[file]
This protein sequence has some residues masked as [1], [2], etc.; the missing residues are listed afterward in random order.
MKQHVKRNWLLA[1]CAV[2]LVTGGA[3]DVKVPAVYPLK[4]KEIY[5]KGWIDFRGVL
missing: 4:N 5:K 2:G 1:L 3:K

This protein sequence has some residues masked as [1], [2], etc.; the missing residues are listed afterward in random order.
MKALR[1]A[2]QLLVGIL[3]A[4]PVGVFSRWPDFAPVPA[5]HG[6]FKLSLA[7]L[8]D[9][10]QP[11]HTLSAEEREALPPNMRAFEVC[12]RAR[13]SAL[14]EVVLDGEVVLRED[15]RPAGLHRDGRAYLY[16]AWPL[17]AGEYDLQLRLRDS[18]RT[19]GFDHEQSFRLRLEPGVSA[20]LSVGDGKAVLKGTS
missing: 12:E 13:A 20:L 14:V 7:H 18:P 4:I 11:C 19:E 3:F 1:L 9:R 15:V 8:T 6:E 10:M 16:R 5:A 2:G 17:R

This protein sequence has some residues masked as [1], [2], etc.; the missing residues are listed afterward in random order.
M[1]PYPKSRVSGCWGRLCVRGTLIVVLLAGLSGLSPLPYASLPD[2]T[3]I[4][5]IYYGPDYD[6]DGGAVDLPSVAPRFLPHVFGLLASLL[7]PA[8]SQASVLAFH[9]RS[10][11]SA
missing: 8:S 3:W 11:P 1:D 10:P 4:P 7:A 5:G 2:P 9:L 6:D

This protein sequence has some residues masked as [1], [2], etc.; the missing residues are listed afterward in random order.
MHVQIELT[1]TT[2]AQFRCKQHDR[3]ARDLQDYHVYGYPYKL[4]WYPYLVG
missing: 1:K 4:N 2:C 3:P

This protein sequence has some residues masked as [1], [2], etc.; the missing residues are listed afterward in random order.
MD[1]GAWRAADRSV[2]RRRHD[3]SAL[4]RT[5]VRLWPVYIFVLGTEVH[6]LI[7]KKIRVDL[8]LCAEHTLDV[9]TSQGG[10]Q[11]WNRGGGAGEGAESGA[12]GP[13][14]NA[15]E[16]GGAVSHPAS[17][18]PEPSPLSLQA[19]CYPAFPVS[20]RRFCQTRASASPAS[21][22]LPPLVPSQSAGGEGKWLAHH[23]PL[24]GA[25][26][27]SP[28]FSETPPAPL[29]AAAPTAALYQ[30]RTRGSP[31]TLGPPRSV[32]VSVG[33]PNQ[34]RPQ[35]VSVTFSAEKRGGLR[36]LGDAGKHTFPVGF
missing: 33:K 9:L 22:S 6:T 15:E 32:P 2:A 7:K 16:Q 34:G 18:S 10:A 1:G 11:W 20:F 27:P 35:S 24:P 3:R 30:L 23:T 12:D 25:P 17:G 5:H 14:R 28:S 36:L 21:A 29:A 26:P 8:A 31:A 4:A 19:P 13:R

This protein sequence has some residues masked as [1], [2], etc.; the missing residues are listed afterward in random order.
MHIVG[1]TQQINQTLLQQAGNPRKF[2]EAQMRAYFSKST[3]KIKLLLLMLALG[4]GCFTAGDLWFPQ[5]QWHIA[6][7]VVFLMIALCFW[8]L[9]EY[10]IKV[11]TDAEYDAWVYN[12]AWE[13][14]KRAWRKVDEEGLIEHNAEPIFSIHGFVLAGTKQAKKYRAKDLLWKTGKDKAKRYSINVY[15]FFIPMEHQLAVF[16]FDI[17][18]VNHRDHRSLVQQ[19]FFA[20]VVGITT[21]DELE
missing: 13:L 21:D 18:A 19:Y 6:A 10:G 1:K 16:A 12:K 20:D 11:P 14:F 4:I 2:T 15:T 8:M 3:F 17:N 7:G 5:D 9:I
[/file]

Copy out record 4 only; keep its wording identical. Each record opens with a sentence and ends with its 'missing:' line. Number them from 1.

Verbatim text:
This protein sequence has some residues masked as [1], [2], etc.; the missing residues are listed afterward in random order.
MHVQIELT[1]TT[2]AQFRCKQHDR[3]ARDLQDYHVYGYPYKL[4]WYPYLVG
missing: 1:K 4:N 2:C 3:P